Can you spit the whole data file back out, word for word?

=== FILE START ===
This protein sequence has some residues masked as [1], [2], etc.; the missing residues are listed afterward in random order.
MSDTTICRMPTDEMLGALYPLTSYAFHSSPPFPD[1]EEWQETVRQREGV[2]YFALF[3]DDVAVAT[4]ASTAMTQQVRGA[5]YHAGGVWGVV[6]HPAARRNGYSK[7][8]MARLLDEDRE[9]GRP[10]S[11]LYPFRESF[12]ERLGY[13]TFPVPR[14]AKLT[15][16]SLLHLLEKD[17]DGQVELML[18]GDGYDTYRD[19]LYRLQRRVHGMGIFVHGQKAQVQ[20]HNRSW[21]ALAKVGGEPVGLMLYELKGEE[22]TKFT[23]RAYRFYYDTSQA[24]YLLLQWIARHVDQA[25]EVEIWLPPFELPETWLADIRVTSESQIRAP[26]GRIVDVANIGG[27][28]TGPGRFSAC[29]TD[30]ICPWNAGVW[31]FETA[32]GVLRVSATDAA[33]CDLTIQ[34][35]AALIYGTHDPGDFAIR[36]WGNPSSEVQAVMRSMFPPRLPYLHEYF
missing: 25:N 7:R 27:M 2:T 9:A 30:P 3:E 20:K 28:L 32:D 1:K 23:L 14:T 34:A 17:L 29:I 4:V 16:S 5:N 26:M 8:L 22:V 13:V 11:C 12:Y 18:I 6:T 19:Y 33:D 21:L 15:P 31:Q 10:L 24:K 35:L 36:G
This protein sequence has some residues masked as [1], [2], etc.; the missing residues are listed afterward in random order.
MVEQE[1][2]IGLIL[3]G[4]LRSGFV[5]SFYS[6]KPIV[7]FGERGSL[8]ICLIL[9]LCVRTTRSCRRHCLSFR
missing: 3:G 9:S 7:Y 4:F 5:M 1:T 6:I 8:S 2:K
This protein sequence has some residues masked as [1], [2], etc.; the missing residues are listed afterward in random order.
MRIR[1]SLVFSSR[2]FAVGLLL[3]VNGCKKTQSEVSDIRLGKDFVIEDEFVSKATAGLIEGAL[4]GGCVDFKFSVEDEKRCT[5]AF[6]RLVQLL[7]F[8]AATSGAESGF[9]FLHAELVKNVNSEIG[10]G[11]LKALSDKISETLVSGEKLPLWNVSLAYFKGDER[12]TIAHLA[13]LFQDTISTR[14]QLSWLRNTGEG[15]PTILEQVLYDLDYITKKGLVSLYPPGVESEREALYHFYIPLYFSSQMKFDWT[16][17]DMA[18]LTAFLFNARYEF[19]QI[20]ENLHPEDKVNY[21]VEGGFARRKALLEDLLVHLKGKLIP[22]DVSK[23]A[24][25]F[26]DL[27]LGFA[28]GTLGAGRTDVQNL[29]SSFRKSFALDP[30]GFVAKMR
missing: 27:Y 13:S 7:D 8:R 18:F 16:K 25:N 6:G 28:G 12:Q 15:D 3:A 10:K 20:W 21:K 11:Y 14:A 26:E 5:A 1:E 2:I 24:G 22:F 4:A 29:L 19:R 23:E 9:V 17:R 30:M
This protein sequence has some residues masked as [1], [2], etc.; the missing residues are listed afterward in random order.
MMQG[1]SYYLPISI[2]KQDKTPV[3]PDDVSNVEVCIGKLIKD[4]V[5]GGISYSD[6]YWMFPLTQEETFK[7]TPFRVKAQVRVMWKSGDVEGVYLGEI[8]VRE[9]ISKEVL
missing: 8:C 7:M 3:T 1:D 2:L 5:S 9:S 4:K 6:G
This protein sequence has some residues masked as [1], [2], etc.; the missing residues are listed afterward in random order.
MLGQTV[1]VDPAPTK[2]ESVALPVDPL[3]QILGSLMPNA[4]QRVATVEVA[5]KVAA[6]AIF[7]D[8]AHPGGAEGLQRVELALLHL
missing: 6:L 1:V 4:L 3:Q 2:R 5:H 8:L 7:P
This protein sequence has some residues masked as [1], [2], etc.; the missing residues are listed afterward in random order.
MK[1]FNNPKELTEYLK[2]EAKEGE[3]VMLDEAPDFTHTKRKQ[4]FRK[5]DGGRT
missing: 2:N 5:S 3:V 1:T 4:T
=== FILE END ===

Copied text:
This protein sequence has some residues masked as [1], [2], etc.; the missing residues are listed afterward in random order.
MSDTTICRMPTDEMLGALYPLTSYAFHSSPPFPD[1]EEWQETVRQREGV[2]YFALF[3]DDVAVAT[4]ASTAMTQQVRGA[5]YHAGGVWGVV[6]HPAARRNGYSK[7][8]MARLLDEDRE[9]GRP[10]S[11]LYPFRESF[12]ERLGY[13]TFPVPR[14]AKLT[15][16]SLLHLLEKD[17]DGQVELML[18]GDGYDTYRD[19]LYRLQRRVHGMGIFVHGQKAQVQ[20]HNRSW[21]ALAKVGGEPVGLMLYELKGEE[22]TKFT[23]RAYRFYYDTSQA[24]YLLLQWIARHVDQA[25]EVEIWLPPFELPETWLADIRVTSESQIRAP[26]GRIVDVANIGG[27][28]TGPGRFSAC[29]TD[30]ICPWNAGVW[31]FETA[32]GVLRVSATDAA[33]CDLTIQ[34][35]AALIYGTHDPGDFAIR[36]WGNPSSEVQAVMRSMFPPRLPYLHEYF
missing: 25:N 7:R 27:M 2:T 9:A 30:P 3:E 20:K 28:L 32:D 1:K 23:L 14:T 34:A 17:L 29:I 4:V 16:S 5:N 26:M 8:L 22:V 13:V 11:C 12:Y 18:I 6:T 19:Y 33:D 21:L 15:P 31:Q 10:L 24:K 35:L 36:G
This protein sequence has some residues masked as [1], [2], etc.; the missing residues are listed afterward in random order.
MVEQE[1][2]IGLIL[3]G[4]LRSGFV[5]SFYS[6]KPIV[7]FGERGSL[8]ICLIL[9]LCVRTTRSCRRHCLSFR
missing: 3:G 9:S 7:Y 4:F 5:M 1:T 6:I 8:S 2:K
This protein sequence has some residues masked as [1], [2], etc.; the missing residues are listed afterward in random order.
MRIR[1]SLVFSSR[2]FAVGLLL[3]VNGCKKTQSEVSDIRLGKDFVIEDEFVSKATAGLIEGAL[4]GGCVDFKFSVEDEKRCT[5]AF[6]RLVQLL[7]F[8]AATSGAESGF[9]FLHAELVKNVNSEIG[10]G[11]LKALSDKISETLVSGEKLPLWNVSLAYFKGDER[12]TIAHLA[13]LFQDTISTR[14]QLSWLRNTGEG[15]PTILEQVLYDLDYITKKGLVSLYPPGVESEREALYHFYIPLYFSSQMKFDWT[16][17]DMA[18]LTAFLFNARYEF[19]QI[20]ENLHPEDKVNY[21]VEGGFARRKALLEDLLVHLKGKLIP[22]DVSK[23]A[24][25]F[26]DL[27]LGFA[28]GTLGAGRTDVQNL[29]SSFRKSFALDP[30]GFVAKMR
missing: 27:Y 13:S 7:D 8:R 18:F 16:K 25:N 6:G 28:G 12:Q 15:D 3:A 10:K 20:W 21:K 11:Y 14:A 26:E 5:A 1:E 2:I 24:G 22:F 4:A 29:L 19:R 23:E 9:V 17:R 30:M
This protein sequence has some residues masked as [1], [2], etc.; the missing residues are listed afterward in random order.
MMQG[1]SYYLPISI[2]KQDKTPV[3]PDDVSNVEVCIGKLIKD[4]V[5]GGISYSD[6]YWMFPLTQEETFK[7]TPFRVKAQVRVMWKSGDVEGVYLGEI[8]VRE[9]ISKEVL
missing: 8:C 7:M 3:T 1:D 2:L 5:S 9:S 4:K 6:G
This protein sequence has some residues masked as [1], [2], etc.; the missing residues are listed afterward in random order.
MLGQTV[1]VDPAPTK[2]ESVALPVDPL[3]QILGSLMPNA[4]QRVATVEVA[5]KVAA[6]AIF[7]D[8]AHPGGAEGLQRVELALLHL
missing: 6:L 1:V 4:L 3:Q 2:R 5:H 8:L 7:P
This protein sequence has some residues masked as [1], [2], etc.; the missing residues are listed afterward in random order.
MK[1]FNNPKELTEYLK[2]EAKEGE[3]VMLDEAPDFTHTKRKQ[4]FRK[5]DGGRT
missing: 2:N 5:S 3:V 1:T 4:T